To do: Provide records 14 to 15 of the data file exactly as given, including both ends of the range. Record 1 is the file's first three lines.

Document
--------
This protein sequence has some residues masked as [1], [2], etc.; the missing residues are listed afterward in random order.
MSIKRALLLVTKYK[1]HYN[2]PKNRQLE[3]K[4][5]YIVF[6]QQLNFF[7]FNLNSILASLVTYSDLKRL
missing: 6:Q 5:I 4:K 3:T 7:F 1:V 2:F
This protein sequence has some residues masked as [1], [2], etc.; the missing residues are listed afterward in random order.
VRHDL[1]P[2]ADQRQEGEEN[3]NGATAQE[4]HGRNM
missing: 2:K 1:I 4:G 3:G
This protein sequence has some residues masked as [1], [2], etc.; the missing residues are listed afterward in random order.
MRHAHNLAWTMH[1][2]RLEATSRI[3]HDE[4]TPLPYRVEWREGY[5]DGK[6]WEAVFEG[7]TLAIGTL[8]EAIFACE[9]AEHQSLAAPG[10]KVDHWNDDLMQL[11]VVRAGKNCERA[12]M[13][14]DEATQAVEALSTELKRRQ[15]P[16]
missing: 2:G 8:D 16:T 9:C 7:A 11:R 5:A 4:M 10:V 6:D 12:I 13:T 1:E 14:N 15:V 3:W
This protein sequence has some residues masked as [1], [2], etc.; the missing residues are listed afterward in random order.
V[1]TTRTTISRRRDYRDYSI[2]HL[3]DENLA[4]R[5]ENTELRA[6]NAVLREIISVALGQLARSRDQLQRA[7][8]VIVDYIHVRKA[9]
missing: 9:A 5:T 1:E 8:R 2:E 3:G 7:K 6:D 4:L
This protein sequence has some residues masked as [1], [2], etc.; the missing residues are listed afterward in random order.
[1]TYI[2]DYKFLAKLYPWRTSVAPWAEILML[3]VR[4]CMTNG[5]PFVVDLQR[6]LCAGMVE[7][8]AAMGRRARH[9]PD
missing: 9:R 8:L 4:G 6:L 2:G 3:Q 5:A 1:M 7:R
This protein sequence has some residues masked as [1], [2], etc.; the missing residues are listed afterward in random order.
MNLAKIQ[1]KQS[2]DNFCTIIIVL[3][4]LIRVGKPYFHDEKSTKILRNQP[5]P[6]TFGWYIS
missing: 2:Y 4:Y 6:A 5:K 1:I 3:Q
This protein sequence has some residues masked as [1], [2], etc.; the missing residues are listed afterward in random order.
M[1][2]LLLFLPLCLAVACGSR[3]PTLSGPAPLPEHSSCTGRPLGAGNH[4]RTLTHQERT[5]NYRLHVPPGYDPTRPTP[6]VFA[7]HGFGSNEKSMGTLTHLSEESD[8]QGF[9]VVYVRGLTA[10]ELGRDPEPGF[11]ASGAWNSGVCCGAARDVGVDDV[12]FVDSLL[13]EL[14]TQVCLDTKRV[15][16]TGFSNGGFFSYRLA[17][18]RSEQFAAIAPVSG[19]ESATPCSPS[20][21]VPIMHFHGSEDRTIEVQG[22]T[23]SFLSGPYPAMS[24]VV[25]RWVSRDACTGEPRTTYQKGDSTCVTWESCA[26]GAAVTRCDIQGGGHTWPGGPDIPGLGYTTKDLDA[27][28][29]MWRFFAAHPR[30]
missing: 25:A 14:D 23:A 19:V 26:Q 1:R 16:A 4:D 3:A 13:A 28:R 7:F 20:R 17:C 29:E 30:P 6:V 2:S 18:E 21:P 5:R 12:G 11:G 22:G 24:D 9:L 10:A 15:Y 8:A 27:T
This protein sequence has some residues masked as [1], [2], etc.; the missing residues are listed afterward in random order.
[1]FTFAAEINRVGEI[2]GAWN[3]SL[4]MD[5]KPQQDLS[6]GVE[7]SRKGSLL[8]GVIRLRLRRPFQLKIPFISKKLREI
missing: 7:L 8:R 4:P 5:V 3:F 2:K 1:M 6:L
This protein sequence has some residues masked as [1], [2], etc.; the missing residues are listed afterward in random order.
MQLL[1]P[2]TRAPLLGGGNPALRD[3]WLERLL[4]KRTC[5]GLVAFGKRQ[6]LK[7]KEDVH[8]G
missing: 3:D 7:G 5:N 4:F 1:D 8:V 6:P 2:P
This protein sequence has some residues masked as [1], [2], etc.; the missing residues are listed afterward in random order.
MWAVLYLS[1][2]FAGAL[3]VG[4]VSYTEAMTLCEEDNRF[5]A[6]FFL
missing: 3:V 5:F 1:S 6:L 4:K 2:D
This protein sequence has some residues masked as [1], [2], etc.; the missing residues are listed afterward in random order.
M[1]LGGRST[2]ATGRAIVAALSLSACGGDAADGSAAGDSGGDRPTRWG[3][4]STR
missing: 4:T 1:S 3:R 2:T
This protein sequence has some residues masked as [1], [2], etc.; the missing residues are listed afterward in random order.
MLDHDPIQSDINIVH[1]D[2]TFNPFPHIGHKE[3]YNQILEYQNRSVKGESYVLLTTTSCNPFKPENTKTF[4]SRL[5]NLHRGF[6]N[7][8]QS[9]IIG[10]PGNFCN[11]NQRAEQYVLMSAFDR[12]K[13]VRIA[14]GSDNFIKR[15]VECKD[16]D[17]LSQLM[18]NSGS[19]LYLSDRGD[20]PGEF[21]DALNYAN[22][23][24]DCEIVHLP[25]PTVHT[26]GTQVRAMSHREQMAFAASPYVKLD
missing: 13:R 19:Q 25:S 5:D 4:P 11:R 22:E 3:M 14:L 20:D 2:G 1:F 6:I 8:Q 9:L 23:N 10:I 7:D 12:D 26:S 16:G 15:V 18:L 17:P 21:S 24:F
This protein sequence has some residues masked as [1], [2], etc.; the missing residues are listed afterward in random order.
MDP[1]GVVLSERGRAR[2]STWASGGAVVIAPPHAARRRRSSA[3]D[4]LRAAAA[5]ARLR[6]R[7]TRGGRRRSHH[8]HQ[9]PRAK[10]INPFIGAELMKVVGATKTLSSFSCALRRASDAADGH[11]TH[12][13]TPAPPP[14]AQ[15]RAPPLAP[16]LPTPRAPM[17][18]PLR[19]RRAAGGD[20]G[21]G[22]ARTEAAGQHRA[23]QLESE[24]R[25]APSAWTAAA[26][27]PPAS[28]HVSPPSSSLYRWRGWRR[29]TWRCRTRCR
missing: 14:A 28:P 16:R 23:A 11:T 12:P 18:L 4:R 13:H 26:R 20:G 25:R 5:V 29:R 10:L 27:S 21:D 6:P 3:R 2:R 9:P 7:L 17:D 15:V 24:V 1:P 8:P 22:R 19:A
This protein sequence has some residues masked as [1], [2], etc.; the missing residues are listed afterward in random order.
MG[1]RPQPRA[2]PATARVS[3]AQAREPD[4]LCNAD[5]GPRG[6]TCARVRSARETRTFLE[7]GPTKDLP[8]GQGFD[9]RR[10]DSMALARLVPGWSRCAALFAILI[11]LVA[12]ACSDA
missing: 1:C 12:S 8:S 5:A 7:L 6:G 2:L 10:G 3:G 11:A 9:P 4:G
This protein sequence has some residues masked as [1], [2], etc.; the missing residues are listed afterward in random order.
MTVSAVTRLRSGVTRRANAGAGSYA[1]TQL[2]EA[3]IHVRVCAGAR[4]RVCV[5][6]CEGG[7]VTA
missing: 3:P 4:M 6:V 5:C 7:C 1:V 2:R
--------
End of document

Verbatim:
This protein sequence has some residues masked as [1], [2], etc.; the missing residues are listed afterward in random order.
MG[1]RPQPRA[2]PATARVS[3]AQAREPD[4]LCNAD[5]GPRG[6]TCARVRSARETRTFLE[7]GPTKDLP[8]GQGFD[9]RR[10]DSMALARLVPGWSRCAALFAILI[11]LVA[12]ACSDA
missing: 1:C 12:S 8:S 5:A 7:L 6:G 2:L 10:G 3:G 11:A 9:P 4:G
This protein sequence has some residues masked as [1], [2], etc.; the missing residues are listed afterward in random order.
MTVSAVTRLRSGVTRRANAGAGSYA[1]TQL[2]EA[3]IHVRVCAGAR[4]RVCV[5][6]CEGG[7]VTA
missing: 3:P 4:M 6:V 5:C 7:C 1:V 2:R